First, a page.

Henrik Larsson was the last player to score more than 40 times in consecutive campaigns (2002/03 and 2003/04) but Griffiths insists that there is more than one way in which to measure a striker’s improvement and worth.
The Golden Shoe is awarded each year to European football’s leading marksman but does not simply go the player who has found the net most often. Rather, the leagues are split into three separate groups according to strength, with goals notched in La Liga consequently worth twice as much as ones recorded in the Scottish Premiership.
By the same token, Griffiths argues that, if he can score in the Champions League group stage and Scotland’s World Cup qualifiers, he will be content with the progress he has made, whatever his final total.
First, though, he is anxious simply to reach the group stage of club football’s most lucrative and prestigious competition.
“You don’t really make it as a player unless you’ve played in the Champions League,” said the 25-year-old. “The closest I’ve been is the Malmo game last year where we were very, very close.
“Hopefully, this time we can go one stage further and manage to get into that group stage. I’ve been to a couple of big European nights at Parkhead.
“I was at the one where Celtic beat Barcelona 2-1 a few years ago and also when they drew 1-1 with Manchester United. These are games that stick out in the mind.
“You’ve heard players from teams like Barcelona and AC Milan, guys who have played in the Champions League for many years, saying that this stadium is the one that sticks out for atmosphere. I want to experience that first-hand as a player.”
Scotland manager Gordon Strachan has done his best to maximise his prospects of fulfilling his ambition by leaving the forward, Scott Brown, Kieran Tierney and Craig Gordon out of his squad for the challenge matches against Italy and France so that they would be rested and ready for the European challenge which awaits.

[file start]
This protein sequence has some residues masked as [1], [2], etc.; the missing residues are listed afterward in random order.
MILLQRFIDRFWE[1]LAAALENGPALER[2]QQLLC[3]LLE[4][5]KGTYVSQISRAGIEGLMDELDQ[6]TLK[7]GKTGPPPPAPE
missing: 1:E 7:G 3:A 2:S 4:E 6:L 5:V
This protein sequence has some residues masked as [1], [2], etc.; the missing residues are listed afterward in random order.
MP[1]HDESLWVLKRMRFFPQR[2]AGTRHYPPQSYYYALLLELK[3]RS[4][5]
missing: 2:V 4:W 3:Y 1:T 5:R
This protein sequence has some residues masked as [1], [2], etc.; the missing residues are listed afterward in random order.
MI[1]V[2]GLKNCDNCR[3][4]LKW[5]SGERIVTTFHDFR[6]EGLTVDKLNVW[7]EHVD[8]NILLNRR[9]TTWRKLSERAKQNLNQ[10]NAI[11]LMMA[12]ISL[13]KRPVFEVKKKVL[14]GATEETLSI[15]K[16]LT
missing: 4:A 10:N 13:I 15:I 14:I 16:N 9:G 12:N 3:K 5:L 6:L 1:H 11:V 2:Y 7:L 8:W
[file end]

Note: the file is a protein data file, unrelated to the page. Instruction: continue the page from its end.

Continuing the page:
“The lads who joined up with the Scotland squad after the last game of the season only had six days off and then you’re back training again, flying, training, playing, flying again, playing again and then flying home,” said Griffiths.
“If we’d been selected for that squad we’d have got back home on June 5. Even allowing for the fact that Charlie Mulgrew will be given an extra few days off he’ll still need to report back on June 26.
“So we wouldn’t have been given much time off – we don’t have much of a break anyway – and it’s been nice to have a rest, get away and recharge the batteries while keeping ourselves ticking over.
“The manager [Strachan] spoke to Broonie and he said he was going to leave a few of us out so we could properly prepare for the Champions League qualifiers.
“That’s where we want to be ultimately and he knows, from personal experience, what that’s all about.”
Griffiths has been keeping himself ticking over, anxious to impress new manager Brendan Rodgers.
“Pre-season training is going to be particularly important this year,” he said. “Once we get our fitness levels back up it’ll all be about getting used to the new style of play and how he wants us to go about things.
“It’s going to be very interesting to see what that will be like. Obviously, we’ll be going on a pre-season tour and, when we come back, we have the European ties and the two big friendlies to look forward to.
“The next step for me is to play in the Champions League and to become a regular for the national team. I need to score at that level and I can’t do that if I’m not there.
“Obviously, I must keep playing well and scoring in big games for Celtic if I’m going to be involved with Scotland.”